# Merge Intervals — Day 24(Python)

Todays’ question is on the topic Array and Sorting. It is one of the favorite problems among FANG interviewers.

**56****. Merge Intervals**

Given a collection of intervals, merge all overlapping intervals.

**Example 1:**

**Input:** intervals = [[1,3],[2,6],[8,10],[15,18]]

**Output:** [[1,6],[8,10],[15,18]]

**Explanation:** Since intervals [1,3] and [2,6] overlaps, merge them into [1,6].

**Example 2:**

**Input:** intervals = [[1,4],[4,5]]

**Output:** [[1,5]]

**Explanation:** Intervals [1,4] and [4,5] are considered overlapping.

Let us try to understand the question better. We have a list of lists that contain a start time and an end time. End time will always be larger than the start time. We need to merge lists that have overlapping intervals, which means if we have two lists and the start time of the second list is lesser than the end time of the first list, then we merge both and form a new list with a start time as lesser start time among both list and end time as higher among both the end time.

Wouldn’t it be easier for us to solve this problem if we could sort the list? By sorting, we can get earlier start times and merge the interval is required.

In python, we can make use of lambda to sort a list of lists. We need to ensure that the start times are sorted, in ascending order, and in case of a tie, the list with a bigger end time will come first.

sorted_list = sorted(intervals, key = lambda x :(x[0],-x[1]))

After sorting, we will compare the start time and end time.

- Sort the array.
- Initialize an empty output array.
- Pop the first list from the sorted array and save it in the output array.
- From the next list, compare the latest end time with the new lists start time. If the start time is lesser than the end time, merge them or else, consider the new list as a new interval. In the case of merging the end time will always be higher among both the comparing end times.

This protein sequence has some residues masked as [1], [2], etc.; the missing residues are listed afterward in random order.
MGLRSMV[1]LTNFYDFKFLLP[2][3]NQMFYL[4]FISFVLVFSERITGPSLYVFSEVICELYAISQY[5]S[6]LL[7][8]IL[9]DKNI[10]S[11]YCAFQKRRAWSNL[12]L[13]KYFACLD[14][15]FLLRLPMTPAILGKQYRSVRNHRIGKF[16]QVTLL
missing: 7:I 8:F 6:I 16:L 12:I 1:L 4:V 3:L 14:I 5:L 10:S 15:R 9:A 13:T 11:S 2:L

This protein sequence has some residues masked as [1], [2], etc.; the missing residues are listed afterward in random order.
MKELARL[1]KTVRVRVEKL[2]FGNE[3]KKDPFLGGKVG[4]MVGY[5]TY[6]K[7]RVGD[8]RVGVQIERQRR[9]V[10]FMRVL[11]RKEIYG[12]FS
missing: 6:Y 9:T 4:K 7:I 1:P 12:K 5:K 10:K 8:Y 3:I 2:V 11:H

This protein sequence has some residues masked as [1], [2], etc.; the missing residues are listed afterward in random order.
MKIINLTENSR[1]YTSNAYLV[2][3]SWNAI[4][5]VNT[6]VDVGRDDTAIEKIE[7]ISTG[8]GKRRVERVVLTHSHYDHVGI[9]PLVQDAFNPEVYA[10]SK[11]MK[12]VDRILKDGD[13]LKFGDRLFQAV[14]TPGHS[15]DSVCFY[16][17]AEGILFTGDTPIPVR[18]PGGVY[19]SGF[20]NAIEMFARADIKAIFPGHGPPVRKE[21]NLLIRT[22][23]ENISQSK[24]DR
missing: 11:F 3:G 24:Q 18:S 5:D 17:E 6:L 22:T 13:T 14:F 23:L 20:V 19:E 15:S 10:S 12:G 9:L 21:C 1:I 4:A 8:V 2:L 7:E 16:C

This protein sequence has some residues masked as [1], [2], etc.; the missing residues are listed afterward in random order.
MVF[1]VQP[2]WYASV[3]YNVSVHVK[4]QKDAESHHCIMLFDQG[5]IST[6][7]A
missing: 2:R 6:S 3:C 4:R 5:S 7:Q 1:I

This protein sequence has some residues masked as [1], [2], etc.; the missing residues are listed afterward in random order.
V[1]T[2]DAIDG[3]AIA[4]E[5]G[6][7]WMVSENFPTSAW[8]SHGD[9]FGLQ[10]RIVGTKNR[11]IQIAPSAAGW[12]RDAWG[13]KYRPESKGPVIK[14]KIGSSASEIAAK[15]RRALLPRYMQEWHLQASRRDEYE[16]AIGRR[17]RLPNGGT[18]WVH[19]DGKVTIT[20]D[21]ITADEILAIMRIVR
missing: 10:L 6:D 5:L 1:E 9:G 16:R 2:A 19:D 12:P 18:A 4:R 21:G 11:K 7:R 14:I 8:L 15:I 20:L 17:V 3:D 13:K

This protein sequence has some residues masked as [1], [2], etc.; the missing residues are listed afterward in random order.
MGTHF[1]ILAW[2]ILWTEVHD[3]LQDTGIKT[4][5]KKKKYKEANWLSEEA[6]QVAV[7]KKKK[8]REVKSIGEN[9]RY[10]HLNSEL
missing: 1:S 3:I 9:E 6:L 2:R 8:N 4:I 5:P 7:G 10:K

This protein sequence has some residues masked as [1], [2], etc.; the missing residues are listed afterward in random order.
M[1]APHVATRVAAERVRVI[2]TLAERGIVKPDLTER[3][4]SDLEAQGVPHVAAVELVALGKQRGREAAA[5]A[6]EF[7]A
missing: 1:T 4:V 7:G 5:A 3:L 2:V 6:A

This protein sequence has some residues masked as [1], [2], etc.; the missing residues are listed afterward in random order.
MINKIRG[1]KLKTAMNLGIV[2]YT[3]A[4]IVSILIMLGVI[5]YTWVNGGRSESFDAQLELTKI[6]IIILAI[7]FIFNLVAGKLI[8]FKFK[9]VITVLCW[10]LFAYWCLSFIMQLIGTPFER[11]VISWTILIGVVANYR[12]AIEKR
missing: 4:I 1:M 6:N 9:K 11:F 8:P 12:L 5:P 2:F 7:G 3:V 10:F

The code will look like below.

`class Merger:`

def merge(self, intervals: List[List[int]]) -> List[List[int]]:

if len(intervals) == 0:

return []

sorted_list = sorted(intervals, key = lambda x :(x[0],-x[1]))

output = []

output.append(sorted_list.pop(0))

while(sorted_list):

if output[-1][-1] >= sorted_list[0][0]:

output[-1][-1] = max(output[-1][-1], sorted_list[0][1])

sorted_list.pop(0)

else:

output.append(sorted_list.pop(0))

return(output)

Complexity analysis

**Time Complexity**

We are sorting our list using python in-built sorting function. The time complexity of sorting is O(NlogN). We are traversing through the entire list once after sorting, which takes O(N). Since O(NlogN) is higher than O(N) where N is the number of lists.

**Space Complexity**

We are not using any extra space while finding the solution, except for the output array. We do not consider space used for output array, and hence space complexity is O(1).

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